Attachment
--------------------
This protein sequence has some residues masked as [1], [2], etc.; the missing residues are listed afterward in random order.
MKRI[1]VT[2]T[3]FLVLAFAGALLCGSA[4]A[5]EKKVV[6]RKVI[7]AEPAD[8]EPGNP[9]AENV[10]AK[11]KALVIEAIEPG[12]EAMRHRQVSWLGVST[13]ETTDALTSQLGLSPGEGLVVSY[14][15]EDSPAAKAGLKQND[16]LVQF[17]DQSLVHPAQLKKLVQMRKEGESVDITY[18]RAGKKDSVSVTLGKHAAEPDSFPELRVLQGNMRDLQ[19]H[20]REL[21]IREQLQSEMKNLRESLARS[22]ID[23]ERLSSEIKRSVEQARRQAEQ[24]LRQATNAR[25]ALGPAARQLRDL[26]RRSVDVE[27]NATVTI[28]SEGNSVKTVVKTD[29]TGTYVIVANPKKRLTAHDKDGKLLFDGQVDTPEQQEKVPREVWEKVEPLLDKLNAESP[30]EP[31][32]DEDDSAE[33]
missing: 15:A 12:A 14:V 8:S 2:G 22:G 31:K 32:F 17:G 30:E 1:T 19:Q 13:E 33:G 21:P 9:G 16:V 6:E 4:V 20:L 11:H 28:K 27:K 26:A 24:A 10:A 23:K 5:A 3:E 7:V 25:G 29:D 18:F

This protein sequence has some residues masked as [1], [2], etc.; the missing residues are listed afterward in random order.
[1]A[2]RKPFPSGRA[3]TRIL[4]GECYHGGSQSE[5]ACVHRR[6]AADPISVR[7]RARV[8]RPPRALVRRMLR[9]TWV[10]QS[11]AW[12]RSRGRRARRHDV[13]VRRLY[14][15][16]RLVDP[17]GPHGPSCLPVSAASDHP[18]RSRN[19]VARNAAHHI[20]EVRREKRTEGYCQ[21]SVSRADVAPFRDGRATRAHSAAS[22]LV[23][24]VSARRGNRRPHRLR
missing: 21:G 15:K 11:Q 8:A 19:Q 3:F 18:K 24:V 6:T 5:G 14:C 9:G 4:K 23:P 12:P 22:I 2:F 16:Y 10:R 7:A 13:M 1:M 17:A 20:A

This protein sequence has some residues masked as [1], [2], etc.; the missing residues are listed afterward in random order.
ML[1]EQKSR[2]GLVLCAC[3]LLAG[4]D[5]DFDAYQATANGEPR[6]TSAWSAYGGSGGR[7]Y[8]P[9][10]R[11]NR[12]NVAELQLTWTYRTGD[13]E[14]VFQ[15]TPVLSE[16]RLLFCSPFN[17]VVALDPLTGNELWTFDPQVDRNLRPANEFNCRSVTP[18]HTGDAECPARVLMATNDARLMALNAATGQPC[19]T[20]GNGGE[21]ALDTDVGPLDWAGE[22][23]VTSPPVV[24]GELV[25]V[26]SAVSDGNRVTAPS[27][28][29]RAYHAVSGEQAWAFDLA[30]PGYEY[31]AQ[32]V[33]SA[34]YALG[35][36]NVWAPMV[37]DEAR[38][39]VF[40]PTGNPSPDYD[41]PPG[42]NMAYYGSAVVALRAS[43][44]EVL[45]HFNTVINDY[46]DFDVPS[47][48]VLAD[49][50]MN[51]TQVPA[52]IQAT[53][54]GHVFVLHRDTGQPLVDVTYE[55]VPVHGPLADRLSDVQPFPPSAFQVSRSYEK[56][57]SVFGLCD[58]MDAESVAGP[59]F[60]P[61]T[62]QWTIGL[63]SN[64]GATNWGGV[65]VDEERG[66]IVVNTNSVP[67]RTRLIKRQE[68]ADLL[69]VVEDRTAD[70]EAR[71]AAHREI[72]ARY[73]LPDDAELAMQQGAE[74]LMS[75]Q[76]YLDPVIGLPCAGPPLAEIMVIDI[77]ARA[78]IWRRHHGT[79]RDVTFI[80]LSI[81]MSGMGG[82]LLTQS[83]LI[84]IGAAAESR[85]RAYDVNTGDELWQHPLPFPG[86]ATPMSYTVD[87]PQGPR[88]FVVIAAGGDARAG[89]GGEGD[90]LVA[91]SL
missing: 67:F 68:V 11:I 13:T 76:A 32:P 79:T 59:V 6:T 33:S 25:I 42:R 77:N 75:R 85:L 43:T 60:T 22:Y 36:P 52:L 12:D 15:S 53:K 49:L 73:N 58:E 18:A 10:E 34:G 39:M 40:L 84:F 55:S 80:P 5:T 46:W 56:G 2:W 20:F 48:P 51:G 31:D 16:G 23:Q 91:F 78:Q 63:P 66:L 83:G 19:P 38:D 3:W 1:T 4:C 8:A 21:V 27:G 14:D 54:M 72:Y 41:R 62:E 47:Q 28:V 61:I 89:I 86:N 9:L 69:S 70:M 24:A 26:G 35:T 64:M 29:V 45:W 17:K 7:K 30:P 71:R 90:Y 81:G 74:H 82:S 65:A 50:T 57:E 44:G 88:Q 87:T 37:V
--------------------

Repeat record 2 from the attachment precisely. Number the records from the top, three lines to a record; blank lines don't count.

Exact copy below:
This protein sequence has some residues masked as [1], [2], etc.; the missing residues are listed afterward in random order.
[1]A[2]RKPFPSGRA[3]TRIL[4]GECYHGGSQSE[5]ACVHRR[6]AADPISVR[7]RARV[8]RPPRALVRRMLR[9]TWV[10]QS[11]AW[12]RSRGRRARRHDV[13]VRRLY[14][15][16]RLVDP[17]GPHGPSCLPVSAASDHP[18]RSRN[19]VARNAAHHI[20]EVRREKRTEGYCQ[21]SVSRADVAPFRDGRATRAHSAAS[22]LV[23][24]VSARRGNRRPHRLR
missing: 21:G 15:K 11:Q 8:A 19:Q 3:F 18:K 24:V 6:T 5:G 14:C 9:G 4:K 23:P 12:P 22:I 2:F 16:Y 10:R 7:A 13:M 1:M 17:A 20:A